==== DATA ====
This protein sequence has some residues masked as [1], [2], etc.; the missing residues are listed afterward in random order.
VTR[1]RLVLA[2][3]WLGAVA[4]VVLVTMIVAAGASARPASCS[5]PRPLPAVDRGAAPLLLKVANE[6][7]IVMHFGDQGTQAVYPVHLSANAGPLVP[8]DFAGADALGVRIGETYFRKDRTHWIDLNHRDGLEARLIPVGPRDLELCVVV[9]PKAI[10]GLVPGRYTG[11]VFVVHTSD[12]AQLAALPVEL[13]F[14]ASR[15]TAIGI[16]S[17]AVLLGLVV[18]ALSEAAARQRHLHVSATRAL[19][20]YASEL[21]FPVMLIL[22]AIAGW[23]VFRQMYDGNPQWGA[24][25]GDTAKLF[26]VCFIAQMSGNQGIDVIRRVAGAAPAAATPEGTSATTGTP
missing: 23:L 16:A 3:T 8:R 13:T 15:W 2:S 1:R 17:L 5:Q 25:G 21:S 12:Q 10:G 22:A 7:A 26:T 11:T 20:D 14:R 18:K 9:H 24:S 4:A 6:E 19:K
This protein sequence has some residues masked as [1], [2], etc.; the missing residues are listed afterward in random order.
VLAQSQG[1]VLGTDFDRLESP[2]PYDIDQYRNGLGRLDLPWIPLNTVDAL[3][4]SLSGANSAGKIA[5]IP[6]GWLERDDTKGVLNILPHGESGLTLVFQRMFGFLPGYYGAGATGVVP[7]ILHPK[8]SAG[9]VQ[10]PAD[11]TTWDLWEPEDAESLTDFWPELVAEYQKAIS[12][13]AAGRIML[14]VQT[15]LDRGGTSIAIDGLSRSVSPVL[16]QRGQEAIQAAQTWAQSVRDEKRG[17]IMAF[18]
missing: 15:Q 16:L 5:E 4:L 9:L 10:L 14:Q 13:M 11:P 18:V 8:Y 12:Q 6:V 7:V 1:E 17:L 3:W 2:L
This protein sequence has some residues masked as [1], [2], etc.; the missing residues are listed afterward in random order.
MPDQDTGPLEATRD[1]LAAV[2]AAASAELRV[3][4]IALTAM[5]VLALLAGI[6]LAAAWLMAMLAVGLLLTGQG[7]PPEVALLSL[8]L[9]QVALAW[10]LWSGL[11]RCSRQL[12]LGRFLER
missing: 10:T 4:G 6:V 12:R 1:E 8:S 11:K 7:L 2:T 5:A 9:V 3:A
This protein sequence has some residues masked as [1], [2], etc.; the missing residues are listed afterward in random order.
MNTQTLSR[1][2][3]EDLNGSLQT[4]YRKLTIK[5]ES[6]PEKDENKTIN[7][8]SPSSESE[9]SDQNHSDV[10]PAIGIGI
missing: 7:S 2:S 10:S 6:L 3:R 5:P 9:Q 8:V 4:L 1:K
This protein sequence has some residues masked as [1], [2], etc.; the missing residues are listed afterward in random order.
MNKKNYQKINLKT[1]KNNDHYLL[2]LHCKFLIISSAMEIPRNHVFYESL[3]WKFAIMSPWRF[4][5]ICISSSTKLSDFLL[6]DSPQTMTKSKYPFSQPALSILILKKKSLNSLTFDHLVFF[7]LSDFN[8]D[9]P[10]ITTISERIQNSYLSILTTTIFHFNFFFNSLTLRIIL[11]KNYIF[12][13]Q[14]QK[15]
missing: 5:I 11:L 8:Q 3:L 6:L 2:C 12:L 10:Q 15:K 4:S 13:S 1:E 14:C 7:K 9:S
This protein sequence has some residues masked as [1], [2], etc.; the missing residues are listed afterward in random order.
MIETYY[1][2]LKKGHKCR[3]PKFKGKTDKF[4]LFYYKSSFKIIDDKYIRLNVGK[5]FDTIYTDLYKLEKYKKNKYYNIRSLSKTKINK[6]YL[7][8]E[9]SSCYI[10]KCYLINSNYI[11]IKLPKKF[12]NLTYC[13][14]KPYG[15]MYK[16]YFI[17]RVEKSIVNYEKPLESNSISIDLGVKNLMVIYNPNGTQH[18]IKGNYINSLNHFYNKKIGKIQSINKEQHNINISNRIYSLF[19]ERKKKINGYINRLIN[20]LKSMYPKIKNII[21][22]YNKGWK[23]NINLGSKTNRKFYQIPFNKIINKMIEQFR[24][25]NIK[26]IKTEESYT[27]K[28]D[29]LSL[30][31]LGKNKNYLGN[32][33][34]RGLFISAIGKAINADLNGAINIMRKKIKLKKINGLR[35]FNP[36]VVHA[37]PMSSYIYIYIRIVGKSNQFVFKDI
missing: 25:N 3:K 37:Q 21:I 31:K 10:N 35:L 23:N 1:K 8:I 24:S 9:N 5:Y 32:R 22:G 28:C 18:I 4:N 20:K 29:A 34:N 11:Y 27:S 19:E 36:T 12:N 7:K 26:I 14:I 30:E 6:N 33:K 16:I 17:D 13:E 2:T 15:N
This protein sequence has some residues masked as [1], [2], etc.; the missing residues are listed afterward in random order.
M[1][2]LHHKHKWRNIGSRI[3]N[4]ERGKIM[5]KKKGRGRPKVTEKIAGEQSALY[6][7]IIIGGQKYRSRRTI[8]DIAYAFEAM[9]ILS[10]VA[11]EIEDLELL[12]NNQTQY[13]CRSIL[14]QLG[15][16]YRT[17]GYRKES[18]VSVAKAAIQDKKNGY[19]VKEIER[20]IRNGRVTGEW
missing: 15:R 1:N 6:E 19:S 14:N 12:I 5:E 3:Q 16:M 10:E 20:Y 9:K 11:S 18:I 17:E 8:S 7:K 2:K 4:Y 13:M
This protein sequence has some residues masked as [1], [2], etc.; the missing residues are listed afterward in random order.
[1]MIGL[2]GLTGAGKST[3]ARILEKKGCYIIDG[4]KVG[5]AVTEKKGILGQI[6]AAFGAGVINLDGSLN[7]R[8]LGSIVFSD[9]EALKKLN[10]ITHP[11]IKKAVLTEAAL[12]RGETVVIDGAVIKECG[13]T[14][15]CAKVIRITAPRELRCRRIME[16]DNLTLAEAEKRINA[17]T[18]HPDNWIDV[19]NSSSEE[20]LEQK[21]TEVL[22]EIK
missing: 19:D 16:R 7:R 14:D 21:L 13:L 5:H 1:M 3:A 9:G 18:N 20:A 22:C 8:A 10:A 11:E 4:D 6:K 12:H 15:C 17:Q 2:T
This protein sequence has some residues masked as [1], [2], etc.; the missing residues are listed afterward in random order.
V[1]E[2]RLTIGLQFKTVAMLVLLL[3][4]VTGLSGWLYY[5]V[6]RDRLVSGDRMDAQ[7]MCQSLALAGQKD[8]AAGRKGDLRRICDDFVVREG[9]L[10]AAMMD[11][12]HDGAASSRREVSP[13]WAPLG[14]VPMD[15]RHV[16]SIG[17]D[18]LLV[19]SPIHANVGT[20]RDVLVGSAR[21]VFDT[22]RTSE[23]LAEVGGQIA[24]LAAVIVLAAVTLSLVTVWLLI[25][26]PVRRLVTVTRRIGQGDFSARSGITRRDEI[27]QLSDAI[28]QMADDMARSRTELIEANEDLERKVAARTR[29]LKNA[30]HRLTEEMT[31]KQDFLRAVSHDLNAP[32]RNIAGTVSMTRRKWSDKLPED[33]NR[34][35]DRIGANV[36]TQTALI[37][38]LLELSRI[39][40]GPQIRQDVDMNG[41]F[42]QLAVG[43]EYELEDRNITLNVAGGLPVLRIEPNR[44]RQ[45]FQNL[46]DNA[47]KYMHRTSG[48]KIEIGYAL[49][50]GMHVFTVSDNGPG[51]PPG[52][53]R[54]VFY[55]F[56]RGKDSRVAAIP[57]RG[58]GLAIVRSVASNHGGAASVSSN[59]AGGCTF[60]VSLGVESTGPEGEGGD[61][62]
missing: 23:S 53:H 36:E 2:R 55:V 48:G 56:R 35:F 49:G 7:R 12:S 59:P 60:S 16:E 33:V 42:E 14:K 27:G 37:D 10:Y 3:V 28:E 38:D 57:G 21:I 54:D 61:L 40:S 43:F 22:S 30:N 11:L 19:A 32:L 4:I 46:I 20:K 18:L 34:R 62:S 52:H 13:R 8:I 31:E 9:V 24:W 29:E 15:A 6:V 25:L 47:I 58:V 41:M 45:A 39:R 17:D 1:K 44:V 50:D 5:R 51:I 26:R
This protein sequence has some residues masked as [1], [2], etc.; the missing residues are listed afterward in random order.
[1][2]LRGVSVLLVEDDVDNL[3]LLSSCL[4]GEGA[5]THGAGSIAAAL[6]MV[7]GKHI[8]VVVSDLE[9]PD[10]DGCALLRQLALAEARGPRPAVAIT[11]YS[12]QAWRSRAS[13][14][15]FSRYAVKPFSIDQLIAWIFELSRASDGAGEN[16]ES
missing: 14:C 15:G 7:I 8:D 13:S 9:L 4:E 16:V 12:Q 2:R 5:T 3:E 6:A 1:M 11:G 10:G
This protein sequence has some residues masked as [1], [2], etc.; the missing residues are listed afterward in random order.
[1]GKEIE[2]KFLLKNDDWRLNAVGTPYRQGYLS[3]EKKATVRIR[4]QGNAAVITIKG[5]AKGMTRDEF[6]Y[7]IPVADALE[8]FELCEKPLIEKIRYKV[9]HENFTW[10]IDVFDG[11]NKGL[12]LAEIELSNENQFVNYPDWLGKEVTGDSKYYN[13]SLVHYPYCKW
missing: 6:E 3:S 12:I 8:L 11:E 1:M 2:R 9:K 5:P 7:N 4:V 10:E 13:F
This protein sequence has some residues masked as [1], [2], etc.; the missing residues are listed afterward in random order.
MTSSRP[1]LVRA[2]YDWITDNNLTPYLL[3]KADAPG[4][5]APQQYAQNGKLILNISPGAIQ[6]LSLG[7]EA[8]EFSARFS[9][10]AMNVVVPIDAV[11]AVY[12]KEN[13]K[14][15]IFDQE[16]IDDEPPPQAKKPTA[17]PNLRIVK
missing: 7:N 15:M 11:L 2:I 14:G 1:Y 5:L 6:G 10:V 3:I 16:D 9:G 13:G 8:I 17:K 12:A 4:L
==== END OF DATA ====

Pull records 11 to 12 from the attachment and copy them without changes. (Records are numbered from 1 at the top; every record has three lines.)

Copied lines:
This protein sequence has some residues masked as [1], [2], etc.; the missing residues are listed afterward in random order.
[1]GKEIE[2]KFLLKNDDWRLNAVGTPYRQGYLS[3]EKKATVRIR[4]QGNAAVITIKG[5]AKGMTRDEF[6]Y[7]IPVADALE[8]FELCEKPLIEKIRYKV[9]HENFTW[10]IDVFDG[11]NKGL[12]LAEIELSNENQFVNYPDWLGKEVTGDSKYYN[13]SLVHYPYCKW
missing: 6:E 3:S 12:I 8:L 11:E 1:M 2:R 9:K 5:P 7:N 4:V 10:E 13:F
This protein sequence has some residues masked as [1], [2], etc.; the missing residues are listed afterward in random order.
MTSSRP[1]LVRA[2]YDWITDNNLTPYLL[3]KADAPG[4][5]APQQYAQNGKLILNISPGAIQ[6]LSLG[7]EA[8]EFSARFS[9][10]AMNVVVPIDAV[11]AVY[12]KEN[13]K[14][15]IFDQE[16]IDDEPPPQAKKPTA[17]PNLRIVK
missing: 7:N 15:M 11:L 2:I 14:G 1:Y 5:L 6:G 10:V 3:I 16:D 9:G 13:G 8:I 17:K 12:A 4:L